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Judicial Watch announced today that it filed a lawsuit on December 2, 2015, in the U.S. District Court for the District of Columbia seeking records of communications from National Oceanographic and Atmospheric Administration (NOAA) officials regarding methodology for collecting and interpreting data used in climate models (Judicial Watch v. U.S. Department of Commerce - No 1:15-cv-02088).
The lawsuit sought the same documents unsuccessfully subpoenaed by a House committee. Less than week after Judicial Watch served its lawsuit on NOAA, the agency finally turned over the targeted documents to Congress.
Judicial Watch sued the Department of Commerce after the agency failed to respond to a Freedom of Information Act (FOIA) request submitted on October 30, 2015 - NOAA is a component of the Department of Commerce.
The timeframe for the requested records is October 30, 2014, through October 30, 2015, and requests all documents and records of communications between NOAA officials, employees, and contractors regarding:
Judicial Watch is investigating how NOAA collects and disseminates climate data that is used in determining global climate change.
NOAA collects data in thousands of ways - from temperature gauges on land and buoys at sea, to satellites orbiting Earth. Considered the "environmental intelligence agency," NOAA is the nation's leading collector of climate data.
In July, Representative Lamar Smith (R-TX) asked NOAA for both data and internal communications related to a controversial climate change study. After the agency refused to comply with the document request, Smith's committee issued a subpoena on October 13.
According to the Science, Space, and Technology Committee:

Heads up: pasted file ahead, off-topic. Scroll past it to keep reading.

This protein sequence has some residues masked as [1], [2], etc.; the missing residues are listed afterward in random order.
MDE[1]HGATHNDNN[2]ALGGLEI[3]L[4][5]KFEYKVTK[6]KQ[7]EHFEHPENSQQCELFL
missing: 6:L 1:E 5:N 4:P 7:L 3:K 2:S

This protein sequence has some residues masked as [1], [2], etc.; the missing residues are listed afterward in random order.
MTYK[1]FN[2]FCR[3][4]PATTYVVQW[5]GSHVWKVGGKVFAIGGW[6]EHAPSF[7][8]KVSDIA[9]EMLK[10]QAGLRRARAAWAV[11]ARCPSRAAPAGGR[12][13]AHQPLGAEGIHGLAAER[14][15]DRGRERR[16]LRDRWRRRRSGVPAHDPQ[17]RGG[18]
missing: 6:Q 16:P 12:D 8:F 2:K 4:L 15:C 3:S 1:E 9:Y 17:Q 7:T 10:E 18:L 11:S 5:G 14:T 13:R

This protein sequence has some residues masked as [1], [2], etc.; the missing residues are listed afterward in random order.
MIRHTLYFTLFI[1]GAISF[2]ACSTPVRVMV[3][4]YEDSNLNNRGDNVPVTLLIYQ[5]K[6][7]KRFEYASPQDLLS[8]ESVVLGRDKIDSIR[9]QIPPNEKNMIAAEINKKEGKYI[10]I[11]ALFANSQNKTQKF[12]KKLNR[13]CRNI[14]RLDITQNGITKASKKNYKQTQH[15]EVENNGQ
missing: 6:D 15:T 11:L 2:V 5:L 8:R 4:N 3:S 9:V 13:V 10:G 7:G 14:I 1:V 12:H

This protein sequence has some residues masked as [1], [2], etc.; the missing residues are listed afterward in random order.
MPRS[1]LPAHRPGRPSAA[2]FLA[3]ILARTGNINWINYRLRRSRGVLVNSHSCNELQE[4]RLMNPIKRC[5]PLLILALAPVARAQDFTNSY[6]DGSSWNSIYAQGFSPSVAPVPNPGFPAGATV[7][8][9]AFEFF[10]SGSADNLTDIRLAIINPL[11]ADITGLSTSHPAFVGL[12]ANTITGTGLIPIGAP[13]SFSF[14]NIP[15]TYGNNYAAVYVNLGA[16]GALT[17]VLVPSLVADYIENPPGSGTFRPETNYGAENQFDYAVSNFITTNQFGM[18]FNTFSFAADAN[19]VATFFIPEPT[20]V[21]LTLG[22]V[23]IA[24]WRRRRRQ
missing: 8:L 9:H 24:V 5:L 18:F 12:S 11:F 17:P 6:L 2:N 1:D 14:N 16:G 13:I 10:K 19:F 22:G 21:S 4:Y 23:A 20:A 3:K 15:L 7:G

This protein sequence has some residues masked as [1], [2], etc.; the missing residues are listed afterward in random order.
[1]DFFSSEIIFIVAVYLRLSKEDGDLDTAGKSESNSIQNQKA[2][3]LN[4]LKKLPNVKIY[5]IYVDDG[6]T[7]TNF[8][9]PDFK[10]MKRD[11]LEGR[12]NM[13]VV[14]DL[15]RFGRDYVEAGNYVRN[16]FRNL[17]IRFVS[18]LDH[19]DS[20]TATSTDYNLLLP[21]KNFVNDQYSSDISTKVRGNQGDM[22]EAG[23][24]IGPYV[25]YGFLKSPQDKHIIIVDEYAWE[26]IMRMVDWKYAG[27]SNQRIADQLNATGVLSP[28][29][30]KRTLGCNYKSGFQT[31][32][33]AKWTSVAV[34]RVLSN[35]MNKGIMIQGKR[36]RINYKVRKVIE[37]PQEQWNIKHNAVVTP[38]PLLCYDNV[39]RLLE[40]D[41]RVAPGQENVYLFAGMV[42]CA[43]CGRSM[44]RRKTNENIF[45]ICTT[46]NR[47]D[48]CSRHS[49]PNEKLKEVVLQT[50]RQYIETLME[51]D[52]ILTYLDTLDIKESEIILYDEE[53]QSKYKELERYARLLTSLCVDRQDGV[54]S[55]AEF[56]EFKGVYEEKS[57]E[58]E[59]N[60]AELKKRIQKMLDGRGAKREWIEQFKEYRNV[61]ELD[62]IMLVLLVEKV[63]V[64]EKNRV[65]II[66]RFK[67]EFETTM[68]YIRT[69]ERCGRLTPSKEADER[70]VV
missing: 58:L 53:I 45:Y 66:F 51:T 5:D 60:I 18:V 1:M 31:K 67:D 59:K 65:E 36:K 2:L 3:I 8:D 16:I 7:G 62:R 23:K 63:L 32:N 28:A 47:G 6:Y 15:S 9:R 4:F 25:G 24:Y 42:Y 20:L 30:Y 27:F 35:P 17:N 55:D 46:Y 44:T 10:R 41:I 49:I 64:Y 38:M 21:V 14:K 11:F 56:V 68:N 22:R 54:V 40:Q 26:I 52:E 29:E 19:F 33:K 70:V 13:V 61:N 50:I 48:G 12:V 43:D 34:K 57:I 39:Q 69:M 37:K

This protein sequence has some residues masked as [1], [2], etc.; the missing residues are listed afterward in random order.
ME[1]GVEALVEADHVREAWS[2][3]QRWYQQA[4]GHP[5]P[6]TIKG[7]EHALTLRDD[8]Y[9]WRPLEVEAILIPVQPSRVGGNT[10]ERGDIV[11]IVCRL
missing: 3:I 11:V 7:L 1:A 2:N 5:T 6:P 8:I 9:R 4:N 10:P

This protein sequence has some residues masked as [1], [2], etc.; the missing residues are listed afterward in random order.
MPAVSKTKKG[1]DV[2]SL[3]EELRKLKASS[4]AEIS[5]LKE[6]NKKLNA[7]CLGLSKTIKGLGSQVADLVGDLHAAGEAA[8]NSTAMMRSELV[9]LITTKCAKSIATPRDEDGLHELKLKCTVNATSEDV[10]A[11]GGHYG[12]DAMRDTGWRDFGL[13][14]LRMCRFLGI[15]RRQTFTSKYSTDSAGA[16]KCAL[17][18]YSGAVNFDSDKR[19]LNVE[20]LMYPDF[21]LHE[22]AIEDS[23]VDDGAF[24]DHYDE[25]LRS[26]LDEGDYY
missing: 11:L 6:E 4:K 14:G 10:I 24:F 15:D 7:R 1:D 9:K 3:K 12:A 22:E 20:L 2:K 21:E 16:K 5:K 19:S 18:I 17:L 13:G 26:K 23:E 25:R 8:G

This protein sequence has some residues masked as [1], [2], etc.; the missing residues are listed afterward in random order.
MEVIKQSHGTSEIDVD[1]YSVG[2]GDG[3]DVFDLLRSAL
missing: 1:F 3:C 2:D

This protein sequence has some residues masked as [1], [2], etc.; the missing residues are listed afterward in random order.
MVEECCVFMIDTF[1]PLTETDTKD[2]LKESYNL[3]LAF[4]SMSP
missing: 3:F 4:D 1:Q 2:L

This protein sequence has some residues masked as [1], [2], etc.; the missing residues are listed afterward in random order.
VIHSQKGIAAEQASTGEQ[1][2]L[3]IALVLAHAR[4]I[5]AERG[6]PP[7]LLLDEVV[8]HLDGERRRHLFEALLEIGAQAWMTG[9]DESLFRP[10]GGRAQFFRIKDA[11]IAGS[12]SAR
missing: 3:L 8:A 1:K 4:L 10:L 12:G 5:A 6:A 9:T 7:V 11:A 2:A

Judicial Watch sued the agency on December 2 and served the complaint on the agency on December 8.
Less than a week later, on Tuesday, December 15, NOAA finally began to turn over documents to the House committee. That same day, NOAA called and told Judicial Watch that it would begin searching for documents responsive to Judicial Watch's FOIA request.
On November 26, Smith published an opinion editorial in The Washington Times, which accused NOAA of tampering with data to help promote global warming alarmism:
Judicial Watch previously investigated alleged data manipulation by global warming advocates in the Obama administration.
In 2010, Judicial Watch obtained internal documents from NASA's Goddard Institute for Space Studies (GISS) related to a controversy that erupted in 2007 when Canadian blogger Stephen McIntyre exposed an error in NASA's handling of raw temperature data from 2000-2006 that exaggerated the reported rise in temperature readings in the United States.
According to multiple press reports, when NASA corrected the error, the new data apparently caused a reshuffling of NASA's rankings for the hottest years on record in the United States, with 1934 replacing 1998 at the top of the list.
In late 2014, Judicial Watch litigation forced out documents withheld in response to another congressional subpoena - one issued in the Fast and Furious scandal.
Thanks to the Judicial Watch lawsuit, Congress finally obtained the information it had sought for years on Obama's gun-running scandal.